Sanctioned for illegal employee negotiations behavior[edit]

On January 3, 2013 TriMet was found by The Oregon Employment Relations Board to be in violation of ORS 243.672 by restricting the ATU 757 from attending contract negotiation hearings. In retaliation to the ATU filing a ULP earlier in 2010, TriMet implemented a wage freeze requiring all employees to pay their increases in healthcare premiums and changing insurance plans after the union contract expired without first discussing it with the union.[citation needed]

See also[edit]


  1. ^ a b c d e f g h i j k l m "TriMet-At-a-Glance 2014" (PDF). TriMet. February 2014. Retrieved 2014-09-10. 
  2. ^ a b Austin, David (July 20, 2001). "Streetcar safety". The Oregonian, "Back on Track" special section, p. 20.
  3. ^ "American Public Transportation Association - Transit Ridership Report - Fourth Quarter 2013" (PDF). American Public Transportation Association. February 26, 2014. p. 24. Retrieved 2014-03-28. 
  4. ^ a b c "The TriMet Story". History. TriMet. Retrieved 2009-10-09. 
  5. ^ Rose, Joseph (August 4, 2009). "TriMet launches sleek Type 4 trains into regular service on Thursday". The Oregonian. Retrieved 2009-08-16. 
  6. ^ "New TriMet Budget Promises Improved Service, Cuts To Employee Health Benefits". Oregon Public Broadcasting. March 12, 2014. Retrieved September 8, 2014. 
  7. ^ Board of Directors. TriMet
  8. ^ a b Leeson, Fred (August 14, 2002). "Tri-Met is changing its stripes". The Oregonian. Retrieved 2009-08-16.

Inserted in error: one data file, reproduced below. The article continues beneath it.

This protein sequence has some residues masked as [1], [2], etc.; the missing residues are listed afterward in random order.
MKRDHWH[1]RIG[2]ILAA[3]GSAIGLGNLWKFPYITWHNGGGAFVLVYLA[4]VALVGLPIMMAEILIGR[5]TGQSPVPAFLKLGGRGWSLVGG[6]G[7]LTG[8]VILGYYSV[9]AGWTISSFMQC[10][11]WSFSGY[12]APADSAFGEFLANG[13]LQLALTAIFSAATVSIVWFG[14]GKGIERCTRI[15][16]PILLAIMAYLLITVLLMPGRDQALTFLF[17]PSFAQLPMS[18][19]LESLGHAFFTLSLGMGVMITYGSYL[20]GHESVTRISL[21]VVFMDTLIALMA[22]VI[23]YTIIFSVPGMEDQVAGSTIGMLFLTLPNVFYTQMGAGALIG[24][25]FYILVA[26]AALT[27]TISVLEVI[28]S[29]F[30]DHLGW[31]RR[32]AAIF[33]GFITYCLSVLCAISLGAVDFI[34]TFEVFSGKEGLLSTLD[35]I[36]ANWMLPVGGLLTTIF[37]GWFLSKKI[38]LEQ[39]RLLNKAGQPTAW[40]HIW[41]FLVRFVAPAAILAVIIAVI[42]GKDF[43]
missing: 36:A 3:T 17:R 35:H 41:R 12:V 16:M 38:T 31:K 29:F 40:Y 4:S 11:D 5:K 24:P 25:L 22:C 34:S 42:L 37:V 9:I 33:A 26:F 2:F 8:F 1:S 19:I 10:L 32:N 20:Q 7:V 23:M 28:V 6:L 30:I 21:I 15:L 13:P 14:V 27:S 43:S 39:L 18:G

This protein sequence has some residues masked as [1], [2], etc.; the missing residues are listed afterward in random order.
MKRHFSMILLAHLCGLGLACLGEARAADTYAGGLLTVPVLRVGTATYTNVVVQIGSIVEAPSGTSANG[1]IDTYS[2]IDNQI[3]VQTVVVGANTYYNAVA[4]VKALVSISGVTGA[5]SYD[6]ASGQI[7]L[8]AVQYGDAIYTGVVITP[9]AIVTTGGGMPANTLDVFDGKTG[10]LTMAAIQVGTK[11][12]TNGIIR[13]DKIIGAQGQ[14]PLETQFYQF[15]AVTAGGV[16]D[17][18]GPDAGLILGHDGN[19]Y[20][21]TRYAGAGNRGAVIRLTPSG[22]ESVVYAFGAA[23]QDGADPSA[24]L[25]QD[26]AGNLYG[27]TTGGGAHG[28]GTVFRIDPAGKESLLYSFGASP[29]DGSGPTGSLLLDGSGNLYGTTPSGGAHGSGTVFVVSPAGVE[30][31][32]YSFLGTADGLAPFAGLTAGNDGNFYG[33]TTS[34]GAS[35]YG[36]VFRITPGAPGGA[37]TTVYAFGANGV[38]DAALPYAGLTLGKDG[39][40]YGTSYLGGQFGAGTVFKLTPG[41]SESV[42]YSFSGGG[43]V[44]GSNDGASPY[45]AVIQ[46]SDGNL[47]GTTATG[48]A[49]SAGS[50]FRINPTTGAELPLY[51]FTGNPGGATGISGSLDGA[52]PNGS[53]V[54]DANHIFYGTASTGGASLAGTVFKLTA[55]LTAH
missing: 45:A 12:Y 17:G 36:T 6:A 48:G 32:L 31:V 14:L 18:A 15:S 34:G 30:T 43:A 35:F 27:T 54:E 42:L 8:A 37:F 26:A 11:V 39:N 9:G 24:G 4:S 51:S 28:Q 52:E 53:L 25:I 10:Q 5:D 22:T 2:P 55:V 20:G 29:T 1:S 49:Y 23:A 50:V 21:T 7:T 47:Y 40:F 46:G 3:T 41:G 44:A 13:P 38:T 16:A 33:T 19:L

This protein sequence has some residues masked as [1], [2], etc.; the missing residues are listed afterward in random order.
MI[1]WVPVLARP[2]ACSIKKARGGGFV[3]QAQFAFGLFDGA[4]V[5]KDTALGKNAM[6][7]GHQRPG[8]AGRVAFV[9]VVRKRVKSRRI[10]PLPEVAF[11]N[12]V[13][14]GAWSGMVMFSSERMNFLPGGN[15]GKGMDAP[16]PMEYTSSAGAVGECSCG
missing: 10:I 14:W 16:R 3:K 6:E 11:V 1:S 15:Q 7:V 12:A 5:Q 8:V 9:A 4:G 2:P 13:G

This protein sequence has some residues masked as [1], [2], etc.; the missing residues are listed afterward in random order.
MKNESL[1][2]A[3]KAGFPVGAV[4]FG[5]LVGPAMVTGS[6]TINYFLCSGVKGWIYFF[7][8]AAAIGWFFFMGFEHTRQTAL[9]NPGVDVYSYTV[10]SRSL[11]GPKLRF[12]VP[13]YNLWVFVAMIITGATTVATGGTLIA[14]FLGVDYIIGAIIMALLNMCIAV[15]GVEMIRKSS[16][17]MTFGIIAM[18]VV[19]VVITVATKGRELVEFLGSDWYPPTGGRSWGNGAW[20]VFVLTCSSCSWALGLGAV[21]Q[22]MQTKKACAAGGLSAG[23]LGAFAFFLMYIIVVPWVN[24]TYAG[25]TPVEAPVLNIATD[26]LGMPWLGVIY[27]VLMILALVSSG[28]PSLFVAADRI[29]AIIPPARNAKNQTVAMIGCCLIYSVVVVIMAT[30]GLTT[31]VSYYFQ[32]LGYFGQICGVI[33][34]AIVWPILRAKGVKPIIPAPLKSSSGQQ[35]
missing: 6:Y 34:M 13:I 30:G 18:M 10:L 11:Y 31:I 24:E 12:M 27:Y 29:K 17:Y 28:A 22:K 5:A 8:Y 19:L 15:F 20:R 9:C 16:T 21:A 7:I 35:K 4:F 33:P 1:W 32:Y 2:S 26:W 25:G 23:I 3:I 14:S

9. ^ "Tri-Met Takes Bus Control; Strike Averted" (December 1, 1969). The Oregonian, p. 1.
  10. ^ "Federman, Stan (September 2, 1970). "Tri-Met Action Averts Strike Of Bus Drivers; Agency To Assume Operation Of Four Suburban Blue Lines". The Oregonian, p. 1.
  11. ^ "Tri-Met To Get Blue Buses Sunday; New Suburban Runs To Start Tuesday" (September 5, 1970). The Oregonian, p.15.
  12. ^ a b "Tri-Met Takes Over Operation Of Blue Buses, Finds Rolling Stock In Bad Condition" (September 9, 1970). The Oregonian, p. 9.
  13. ^ "Fares: 2-Hour Ticket". TriMet. 2013. Retrieved August 14, 2013. 
  14. ^ Fare Zones. TriMet
  15. ^ "Better have that bus fare today; Fareless Square ends". Portland Tribune. January 3, 2010. Retrieved August 14, 2013. 
  16. ^ Bailey Jr., Everton (August 30, 2012). "TriMet boosts most fares starting Saturday; some routes changing". The Oregonian. Retrieved August 14, 2013. 
  17. ^ Other Local Transit Services. TriMet. Retrieved 2009-10-02.
  18. ^ "Schedules & Routes". Columbia County Rider. 2014. Retrieved March 28, 2014. 
  19. ^ Stan Federman (January 18, 1988). "Pathway to altar for Tri-Met, Metro filled with financial, legal potholes". The Oregonian. 
  20. ^ S. Renee Mitchell (December 13, 2007). "TriMet Safety". The Oregonian. 
  21. ^ Tramways & Urban Transit, February 2014, p. 92. UK: LRTA Publishing Ltd.
  22. ^ "Bus Service". TriMet. Retrieved December 12, 2012. 
  23. ^ a b "Tri-Met directors discontinue little-used experimental route" (August 7, 1973). The Oregonian, p. 15.
  24. ^ a b "Take a number .... It's a winner" (August 28, 1973). Tri-Met advertisement in The Oregonian, Section 2, p. 6.